Koryo Saram: The Unreliable People
Tue, April 28, 2009 • 7:00 PM • GRG 102
On Tuesday, April 28th the Center for Russian, East European, and Eurasian Studies will screen "Koryo Saram: The Unreliable People," winner of the Best Documentary National Film Board of Canada at the 2007 Toronto Reel Asian International Film Festival and the official selection of the San Paolo International Film Festival and San Francisco International Asian American Film Festival. The film will follow with a QandA session with the director, Y. David Chung.
In 1937, Stalin began a campaign of massive ethnic cleansing and forcibly deported everyone of Korean origin living in the coastal provinces of the Far East Russia near the border of North Korea to the unsettled steppe country of Central Asia 3700 miles away. "Koryo Saram"(the Soviet Korean phrase for Korean person) tells the harrowing saga of survival in the open steppe country and the sweep of Soviet history through the eyes of some of the 180,000 deported Koreans, who were designated by Stalin as an "unreliable people" and enemies of the state. Through recently uncovered archival footage and new interviews, the film follows the deportees' history of integrating into the Soviet system while working under punishing conditions in Kazakhstan, a country which became a concentration camp of exiled people from throughout the Soviet Union.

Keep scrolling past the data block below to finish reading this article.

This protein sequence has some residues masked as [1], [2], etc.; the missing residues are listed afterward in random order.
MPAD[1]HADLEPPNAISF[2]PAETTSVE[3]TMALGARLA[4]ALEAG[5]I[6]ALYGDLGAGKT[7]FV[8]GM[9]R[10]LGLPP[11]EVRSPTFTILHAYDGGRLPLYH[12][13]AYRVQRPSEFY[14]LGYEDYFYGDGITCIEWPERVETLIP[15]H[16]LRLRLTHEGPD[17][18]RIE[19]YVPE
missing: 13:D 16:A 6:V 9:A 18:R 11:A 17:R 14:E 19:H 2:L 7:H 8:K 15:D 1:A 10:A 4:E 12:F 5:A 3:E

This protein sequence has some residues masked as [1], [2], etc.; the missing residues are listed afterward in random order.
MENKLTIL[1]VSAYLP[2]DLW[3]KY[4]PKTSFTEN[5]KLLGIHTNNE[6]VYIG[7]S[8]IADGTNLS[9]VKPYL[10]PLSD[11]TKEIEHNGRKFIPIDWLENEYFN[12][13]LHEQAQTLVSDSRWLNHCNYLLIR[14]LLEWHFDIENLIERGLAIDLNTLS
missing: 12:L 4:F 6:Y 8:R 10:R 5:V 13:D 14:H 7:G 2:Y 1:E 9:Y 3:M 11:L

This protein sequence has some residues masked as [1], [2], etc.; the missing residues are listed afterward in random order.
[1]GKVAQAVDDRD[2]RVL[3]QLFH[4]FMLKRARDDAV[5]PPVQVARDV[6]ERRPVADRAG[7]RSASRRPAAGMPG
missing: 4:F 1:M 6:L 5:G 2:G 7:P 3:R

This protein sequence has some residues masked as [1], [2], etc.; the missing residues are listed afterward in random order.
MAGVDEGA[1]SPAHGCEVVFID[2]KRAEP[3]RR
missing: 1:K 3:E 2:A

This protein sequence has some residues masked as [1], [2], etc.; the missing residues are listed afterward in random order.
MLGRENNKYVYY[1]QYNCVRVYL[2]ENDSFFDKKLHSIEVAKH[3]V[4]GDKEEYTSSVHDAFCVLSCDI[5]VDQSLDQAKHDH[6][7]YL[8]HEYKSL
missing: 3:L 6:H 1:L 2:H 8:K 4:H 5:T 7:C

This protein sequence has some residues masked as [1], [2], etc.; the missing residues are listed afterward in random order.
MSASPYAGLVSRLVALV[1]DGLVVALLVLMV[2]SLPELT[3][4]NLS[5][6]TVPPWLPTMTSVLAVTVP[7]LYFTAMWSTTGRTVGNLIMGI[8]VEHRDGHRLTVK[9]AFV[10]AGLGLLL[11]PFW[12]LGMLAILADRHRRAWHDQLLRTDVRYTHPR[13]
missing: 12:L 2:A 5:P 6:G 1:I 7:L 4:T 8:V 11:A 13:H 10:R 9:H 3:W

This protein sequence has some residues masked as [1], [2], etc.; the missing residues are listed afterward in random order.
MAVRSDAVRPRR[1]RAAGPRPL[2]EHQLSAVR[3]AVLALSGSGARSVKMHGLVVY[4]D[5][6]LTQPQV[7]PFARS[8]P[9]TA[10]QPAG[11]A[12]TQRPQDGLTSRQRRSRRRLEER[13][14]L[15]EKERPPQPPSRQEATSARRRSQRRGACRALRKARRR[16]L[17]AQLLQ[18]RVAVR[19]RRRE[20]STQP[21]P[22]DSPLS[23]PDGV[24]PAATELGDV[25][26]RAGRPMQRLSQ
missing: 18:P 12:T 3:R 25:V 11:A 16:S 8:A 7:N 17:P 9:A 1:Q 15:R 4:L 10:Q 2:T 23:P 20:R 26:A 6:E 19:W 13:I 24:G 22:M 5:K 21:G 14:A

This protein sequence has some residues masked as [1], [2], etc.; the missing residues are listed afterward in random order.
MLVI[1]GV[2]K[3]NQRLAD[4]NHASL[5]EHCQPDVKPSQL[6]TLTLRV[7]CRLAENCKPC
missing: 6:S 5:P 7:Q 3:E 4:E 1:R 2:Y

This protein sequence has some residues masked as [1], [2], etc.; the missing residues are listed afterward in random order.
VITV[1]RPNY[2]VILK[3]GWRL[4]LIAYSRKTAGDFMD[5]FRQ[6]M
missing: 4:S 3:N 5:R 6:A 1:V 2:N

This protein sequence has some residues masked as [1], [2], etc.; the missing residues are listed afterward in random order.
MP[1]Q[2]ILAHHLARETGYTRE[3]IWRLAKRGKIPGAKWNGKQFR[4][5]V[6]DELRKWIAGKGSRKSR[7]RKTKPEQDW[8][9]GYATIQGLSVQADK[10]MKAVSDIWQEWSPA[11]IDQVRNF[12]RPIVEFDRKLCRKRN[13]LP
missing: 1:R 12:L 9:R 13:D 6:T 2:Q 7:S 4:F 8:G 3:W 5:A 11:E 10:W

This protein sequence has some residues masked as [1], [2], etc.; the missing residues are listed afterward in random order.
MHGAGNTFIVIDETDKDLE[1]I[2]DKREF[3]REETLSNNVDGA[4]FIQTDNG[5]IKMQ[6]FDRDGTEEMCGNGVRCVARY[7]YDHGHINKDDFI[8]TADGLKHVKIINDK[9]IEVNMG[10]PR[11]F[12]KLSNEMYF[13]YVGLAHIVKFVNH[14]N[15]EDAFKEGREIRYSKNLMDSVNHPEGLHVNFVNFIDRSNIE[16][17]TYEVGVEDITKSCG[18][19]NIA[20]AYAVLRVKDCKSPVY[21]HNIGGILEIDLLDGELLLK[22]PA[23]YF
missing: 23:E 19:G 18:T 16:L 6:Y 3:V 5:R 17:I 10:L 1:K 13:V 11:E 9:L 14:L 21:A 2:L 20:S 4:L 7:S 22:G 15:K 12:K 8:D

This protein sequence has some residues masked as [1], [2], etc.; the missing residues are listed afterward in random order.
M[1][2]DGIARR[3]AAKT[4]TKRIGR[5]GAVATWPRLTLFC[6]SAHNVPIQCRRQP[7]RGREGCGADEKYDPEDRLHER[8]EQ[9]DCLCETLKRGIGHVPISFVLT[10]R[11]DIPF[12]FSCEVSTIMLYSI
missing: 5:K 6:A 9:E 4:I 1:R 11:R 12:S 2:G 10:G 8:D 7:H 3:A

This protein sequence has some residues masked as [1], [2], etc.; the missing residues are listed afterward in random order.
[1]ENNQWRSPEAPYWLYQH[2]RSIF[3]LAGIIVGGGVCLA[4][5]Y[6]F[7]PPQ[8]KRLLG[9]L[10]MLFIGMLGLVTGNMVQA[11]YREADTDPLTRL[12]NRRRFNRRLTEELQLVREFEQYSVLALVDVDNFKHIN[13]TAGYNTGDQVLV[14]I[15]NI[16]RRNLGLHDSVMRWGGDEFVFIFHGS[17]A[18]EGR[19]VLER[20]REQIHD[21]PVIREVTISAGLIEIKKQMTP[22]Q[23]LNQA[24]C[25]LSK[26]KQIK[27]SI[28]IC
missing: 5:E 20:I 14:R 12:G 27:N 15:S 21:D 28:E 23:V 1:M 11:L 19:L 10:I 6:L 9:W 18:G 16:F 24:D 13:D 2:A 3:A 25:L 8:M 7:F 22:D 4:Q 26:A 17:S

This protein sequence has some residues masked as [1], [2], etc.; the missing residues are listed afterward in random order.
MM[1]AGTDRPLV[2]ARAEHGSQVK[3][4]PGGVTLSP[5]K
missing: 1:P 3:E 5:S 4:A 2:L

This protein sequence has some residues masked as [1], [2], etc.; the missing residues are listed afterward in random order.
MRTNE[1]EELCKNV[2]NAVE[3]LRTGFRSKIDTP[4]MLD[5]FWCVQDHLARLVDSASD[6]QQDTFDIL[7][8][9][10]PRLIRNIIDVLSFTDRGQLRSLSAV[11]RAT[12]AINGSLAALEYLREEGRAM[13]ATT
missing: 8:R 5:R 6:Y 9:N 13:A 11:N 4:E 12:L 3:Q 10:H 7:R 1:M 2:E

Director Y. David Chung is an associate professor of Art and Design and the Director for the Center for East Asian Studies at the University of Michigan. Dr. Chung is an artist and filmmaker whose credits include: "Surveillance, No Place to Hide" (HBO), "American Journey" (PBS), "Gardens of Paradise" (PBS), "The Forgotten People" (PBS), "Soldiers in Hiding" (HBO), and "Peace on Borrowed Time" (ABC). In 1996, he won the Best of Show Award at the Rosebud Film and Video Awards in Washington D.C. for "Turtle Boat Head," and he was awarded the National Endowment for the Arts in 1996.
For more information visit the website at: http://www.koryosaram.net/index.html